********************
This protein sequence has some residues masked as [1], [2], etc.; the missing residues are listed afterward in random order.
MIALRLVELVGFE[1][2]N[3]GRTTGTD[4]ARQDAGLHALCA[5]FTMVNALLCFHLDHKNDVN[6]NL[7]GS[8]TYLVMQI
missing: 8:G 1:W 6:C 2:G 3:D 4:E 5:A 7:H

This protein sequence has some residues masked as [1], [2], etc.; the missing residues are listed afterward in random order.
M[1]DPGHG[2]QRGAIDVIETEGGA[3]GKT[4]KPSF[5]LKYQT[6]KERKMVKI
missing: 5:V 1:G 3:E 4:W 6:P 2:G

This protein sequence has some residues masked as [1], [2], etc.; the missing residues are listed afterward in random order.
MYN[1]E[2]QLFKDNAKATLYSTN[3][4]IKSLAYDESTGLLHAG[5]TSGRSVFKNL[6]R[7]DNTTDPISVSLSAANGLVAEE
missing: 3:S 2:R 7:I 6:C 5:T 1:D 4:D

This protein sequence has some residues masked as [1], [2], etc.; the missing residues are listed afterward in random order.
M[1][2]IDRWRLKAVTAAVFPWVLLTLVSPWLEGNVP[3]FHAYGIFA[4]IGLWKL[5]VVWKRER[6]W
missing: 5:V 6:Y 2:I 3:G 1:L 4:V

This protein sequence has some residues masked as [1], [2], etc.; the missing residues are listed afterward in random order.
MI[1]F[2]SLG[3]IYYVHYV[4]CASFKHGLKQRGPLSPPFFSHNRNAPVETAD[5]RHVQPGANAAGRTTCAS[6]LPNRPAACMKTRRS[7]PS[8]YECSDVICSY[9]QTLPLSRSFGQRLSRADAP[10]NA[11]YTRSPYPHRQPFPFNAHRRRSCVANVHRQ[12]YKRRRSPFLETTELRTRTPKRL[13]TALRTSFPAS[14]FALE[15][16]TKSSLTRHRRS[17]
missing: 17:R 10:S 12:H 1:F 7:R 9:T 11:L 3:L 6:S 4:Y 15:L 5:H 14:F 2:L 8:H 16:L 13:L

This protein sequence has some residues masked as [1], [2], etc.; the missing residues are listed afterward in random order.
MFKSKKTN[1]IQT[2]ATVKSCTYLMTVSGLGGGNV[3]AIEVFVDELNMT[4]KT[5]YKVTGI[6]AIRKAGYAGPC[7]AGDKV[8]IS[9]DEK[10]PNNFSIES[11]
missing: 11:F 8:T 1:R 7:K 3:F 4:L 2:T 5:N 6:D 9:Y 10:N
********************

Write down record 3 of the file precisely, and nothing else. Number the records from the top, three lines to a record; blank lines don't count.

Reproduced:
This protein sequence has some residues masked as [1], [2], etc.; the missing residues are listed afterward in random order.
MYN[1]E[2]QLFKDNAKATLYSTN[3][4]IKSLAYDESTGLLHAG[5]TSGRSVFKNL[6]R[7]DNTTDPISVSLSAANGLVAEE
missing: 3:S 2:R 7:I 6:C 5:T 1:D 4:D